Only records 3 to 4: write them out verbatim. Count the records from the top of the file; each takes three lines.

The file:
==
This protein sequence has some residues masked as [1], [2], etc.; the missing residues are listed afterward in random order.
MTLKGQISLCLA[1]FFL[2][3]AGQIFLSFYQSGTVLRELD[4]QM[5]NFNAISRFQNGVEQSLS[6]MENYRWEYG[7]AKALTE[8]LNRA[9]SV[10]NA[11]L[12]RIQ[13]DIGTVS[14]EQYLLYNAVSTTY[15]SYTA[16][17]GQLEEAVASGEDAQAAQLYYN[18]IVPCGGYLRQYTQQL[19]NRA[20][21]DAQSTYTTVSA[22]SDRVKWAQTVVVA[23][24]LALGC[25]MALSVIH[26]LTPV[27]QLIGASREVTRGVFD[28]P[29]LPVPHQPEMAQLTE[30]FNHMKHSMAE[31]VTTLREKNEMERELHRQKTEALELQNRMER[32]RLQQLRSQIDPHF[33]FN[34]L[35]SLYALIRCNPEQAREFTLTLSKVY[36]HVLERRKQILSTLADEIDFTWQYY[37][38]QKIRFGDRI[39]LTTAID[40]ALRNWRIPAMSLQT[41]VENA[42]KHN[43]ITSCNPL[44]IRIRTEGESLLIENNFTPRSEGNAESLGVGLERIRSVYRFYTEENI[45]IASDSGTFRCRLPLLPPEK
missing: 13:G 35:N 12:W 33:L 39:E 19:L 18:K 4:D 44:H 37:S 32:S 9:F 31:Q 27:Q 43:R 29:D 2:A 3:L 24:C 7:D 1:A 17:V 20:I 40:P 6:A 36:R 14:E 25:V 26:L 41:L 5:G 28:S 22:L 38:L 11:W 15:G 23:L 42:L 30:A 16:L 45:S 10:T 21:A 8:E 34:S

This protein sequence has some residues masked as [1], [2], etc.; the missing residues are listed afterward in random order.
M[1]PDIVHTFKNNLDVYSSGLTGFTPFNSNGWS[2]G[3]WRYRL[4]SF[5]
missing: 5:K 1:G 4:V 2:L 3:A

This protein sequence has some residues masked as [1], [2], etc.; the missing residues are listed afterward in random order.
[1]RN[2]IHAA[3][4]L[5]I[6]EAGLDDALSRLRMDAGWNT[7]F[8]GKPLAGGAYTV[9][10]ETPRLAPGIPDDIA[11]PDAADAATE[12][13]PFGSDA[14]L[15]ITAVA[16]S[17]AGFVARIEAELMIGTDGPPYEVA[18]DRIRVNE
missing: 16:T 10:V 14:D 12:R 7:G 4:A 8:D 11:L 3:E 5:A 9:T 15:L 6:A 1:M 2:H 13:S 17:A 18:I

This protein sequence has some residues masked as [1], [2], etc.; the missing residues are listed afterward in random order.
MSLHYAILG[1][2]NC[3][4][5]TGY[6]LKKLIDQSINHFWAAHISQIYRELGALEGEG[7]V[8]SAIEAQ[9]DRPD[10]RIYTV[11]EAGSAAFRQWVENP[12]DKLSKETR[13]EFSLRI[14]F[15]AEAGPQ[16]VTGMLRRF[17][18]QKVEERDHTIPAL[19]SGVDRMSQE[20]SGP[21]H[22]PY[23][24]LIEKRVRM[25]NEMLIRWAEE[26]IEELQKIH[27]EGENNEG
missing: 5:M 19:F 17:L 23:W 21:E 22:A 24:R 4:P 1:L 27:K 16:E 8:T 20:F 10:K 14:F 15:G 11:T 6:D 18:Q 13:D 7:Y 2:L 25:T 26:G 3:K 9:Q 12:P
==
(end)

This protein sequence has some residues masked as [1], [2], etc.; the missing residues are listed afterward in random order.
[1]RN[2]IHAA[3][4]L[5]I[6]EAGLDDALSRLRMDAGWNT[7]F[8]GKPLAGGAYTV[9][10]ETPRLAPGIPDDIA[11]PDAADAATE[12][13]PFGSDA[14]L[15]ITAVA[16]S[17]AGFVARIEAELMIGTDGPPYEVA[18]DRIRVNE
missing: 16:T 10:V 14:D 12:R 7:G 4:A 8:D 11:L 3:E 5:A 9:T 15:L 6:A 1:M 2:H 13:S 17:A 18:I

This protein sequence has some residues masked as [1], [2], etc.; the missing residues are listed afterward in random order.
MSLHYAILG[1][2]NC[3][4][5]TGY[6]LKKLIDQSINHFWAAHISQIYRELGALEGEG[7]V[8]SAIEAQ[9]DRPD[10]RIYTV[11]EAGSAAFRQWVENP[12]DKLSKETR[13]EFSLRI[14]F[15]AEAGPQ[16]VTGMLRRF[17][18]QKVEERDHTIPAL[19]SGVDRMSQE[20]SGP[21]H[22]PY[23][24]LIEKRVRM[25]NEMLIRWAEE[26]IEELQKIH[27]EGENNEG
missing: 5:M 19:F 17:L 23:W 21:E 22:A 24:R 4:P 1:L 27:K 16:E 8:T 20:F 10:K 14:F 15:G 11:T 6:D 18:Q 13:D 7:Y 2:L 25:T 26:G 3:K 9:Q 12:P